The 12th Execution of 2015
Andre Cole was executed in Missouri only hours after a judge granted him a stay of execution. On April 14, 2015, Cole became the third convicted killer put to death this year in Missouri. His fate was sealed after the U.S. Supreme Court turned down several appeals, including one claiming Cole was mentally ill and unfit for execution, reported The Associated Press.
Gov. Jay Nixon refused a clemency petition that raised concerns about the fact that Cole, who was black, was convicted and sentenced by an all-white jury.
Mike O'Connell, spokesman for the Missouri Department of Corrections, said Cole was executed by lethal injection at 10:15 p.m. and pronounced dead nine minutes later.
In the execution chamber, Cole nodded as relatives blew kisses his way. He chose not to make a final statement. He breathed deeply a few times as the drug was administered.
Cole declined any sedatives prior to the execution. He also declined to order a last meal and instead received the day's inmate tray, O'Connell said.
Attorney General Chris Koster said in a statement he hoped "that the sentence carried out tonight brings those forever impacted by this tragedy a sense of justice and a measure of closure."
Cole and his wife, Terri, were married for 11 years and had two children before divorcing in 1995. The couple fought about visitation and he was upset about child support payments, authorities said.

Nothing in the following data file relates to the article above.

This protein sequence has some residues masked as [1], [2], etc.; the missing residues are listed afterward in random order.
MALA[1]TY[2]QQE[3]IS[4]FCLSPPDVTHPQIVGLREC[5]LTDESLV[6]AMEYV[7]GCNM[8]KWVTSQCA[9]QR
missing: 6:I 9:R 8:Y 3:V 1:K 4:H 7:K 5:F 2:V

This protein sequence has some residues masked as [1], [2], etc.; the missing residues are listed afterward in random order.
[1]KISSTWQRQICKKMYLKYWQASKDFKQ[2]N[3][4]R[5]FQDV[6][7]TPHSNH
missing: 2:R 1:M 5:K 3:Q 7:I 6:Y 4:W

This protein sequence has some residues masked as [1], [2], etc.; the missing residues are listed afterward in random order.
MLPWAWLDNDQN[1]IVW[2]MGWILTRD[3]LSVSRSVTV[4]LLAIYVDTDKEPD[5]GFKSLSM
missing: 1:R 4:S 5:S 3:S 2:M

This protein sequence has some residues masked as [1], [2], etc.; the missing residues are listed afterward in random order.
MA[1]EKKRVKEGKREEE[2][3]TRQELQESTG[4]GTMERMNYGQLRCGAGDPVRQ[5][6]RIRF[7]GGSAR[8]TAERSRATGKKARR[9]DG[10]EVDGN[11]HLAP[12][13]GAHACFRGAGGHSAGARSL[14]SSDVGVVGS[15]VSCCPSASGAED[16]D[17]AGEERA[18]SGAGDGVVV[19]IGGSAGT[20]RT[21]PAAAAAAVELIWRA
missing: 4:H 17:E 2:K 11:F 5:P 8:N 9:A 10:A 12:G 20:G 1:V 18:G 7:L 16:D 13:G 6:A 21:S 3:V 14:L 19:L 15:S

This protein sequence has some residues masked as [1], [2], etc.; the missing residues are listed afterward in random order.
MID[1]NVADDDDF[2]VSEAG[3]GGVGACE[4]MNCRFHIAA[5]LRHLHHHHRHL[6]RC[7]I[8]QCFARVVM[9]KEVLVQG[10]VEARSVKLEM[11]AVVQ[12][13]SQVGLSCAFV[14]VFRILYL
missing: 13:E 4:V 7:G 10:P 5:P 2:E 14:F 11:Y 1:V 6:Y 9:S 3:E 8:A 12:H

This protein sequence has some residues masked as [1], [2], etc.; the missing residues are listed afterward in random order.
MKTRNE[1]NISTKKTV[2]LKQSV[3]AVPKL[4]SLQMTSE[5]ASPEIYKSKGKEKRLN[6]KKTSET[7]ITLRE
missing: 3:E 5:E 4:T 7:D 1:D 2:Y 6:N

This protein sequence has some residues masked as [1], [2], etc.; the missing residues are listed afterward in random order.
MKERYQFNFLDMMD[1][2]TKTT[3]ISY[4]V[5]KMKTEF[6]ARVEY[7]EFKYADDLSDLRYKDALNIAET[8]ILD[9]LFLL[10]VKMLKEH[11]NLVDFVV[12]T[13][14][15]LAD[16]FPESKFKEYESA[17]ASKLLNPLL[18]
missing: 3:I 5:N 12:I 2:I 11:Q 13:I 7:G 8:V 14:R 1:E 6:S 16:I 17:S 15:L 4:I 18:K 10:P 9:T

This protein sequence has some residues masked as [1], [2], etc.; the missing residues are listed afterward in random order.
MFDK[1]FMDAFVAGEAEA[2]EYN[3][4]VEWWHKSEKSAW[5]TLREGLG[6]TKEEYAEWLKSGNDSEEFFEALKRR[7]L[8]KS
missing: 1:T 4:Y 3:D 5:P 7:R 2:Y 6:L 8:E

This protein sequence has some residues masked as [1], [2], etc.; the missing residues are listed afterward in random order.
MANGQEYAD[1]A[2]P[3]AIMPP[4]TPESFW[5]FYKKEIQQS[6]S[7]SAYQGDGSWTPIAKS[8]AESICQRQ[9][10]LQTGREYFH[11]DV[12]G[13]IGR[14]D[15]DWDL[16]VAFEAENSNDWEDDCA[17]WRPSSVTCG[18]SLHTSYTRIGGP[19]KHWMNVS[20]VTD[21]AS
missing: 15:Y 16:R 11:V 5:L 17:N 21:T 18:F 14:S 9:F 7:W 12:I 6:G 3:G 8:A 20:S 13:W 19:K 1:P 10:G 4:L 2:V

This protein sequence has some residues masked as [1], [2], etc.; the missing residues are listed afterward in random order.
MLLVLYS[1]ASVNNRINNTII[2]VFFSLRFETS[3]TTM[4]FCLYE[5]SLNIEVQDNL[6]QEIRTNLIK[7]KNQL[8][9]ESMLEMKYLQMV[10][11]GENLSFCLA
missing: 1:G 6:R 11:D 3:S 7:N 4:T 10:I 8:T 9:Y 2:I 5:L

By 1998, Cole was $3,000 behind in child support. Koster said Cole became angry when he learned that a payroll withholding order was issued to his employer, taking the money out of his check.
"Before I give her another dime, I'll kill (her)," Cole told co-workers, according to Koster.
The first deduction appeared on his Aug. 21, 1998, paycheck. Hours later, Cole forced his way into his ex-wife's home by throwing a tire jack through a glass door, Koster said. He was confronted by Anthony Curtis, a friend who was visiting.
Andre Cole used a kitchen knife to repeatedly stab Curtis, then Terri Cole. Curtis died but Terri Cole survived.
Cole fled the state but surrendered 33 days later. He claimed at trial that he did not bring a weapon into Terri Cole's house and that Curtis initiated the attack with a knife.
No relatives of Terri Cole or Anthony Curtis attended the execution.
Andre Cole's brother, DeAngelo Cole, 38, of Las Vegas, said the attack was out of character for his sibling. He called it a crime of passion.
"It was a one-time thing," DeAngelo Cole said. "He didn't have a history of that kind of behavior."
Cole's attorney, Joseph Luby, said Cole's mental health deteriorated during the more than a decade he spent in prison. He said Cole was plagued by psychosis and constantly heard voices in his head.
The courts were not convinced.
Both the Missouri Supreme Court and the U.S. Supreme Court declined to halt the execution based on mental health concerns. The U.S. Supreme Court also turned away appeals based on Missouri's secretive method of obtaining the execution drug pentobarbital and over how instructions were given to the jury.
The jury itself was the source of the clemency request to Nixon. Advocates for Cole, including the NAACP, the American Civil Liberties Union and others, said his case was among many in which St. Louis County prosecutors unfairly prohibited black jurors from hearing a death penalty case involving a black suspect.
All 12 jurors in Cole's case were white. Kimber Edwards, who was scheduled for execution in May, was also convicted and sentenced by an all-white jury. The Missouri Supreme Court, without explanation, canceled the execution orders for Edwards earlier this month.
Missouri tied Texas for the most executions in 2014 with 10. Missouri has now executed 15 men since November 2013.
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Michael Thomas Gargiulo, Pretrial Hearing 41
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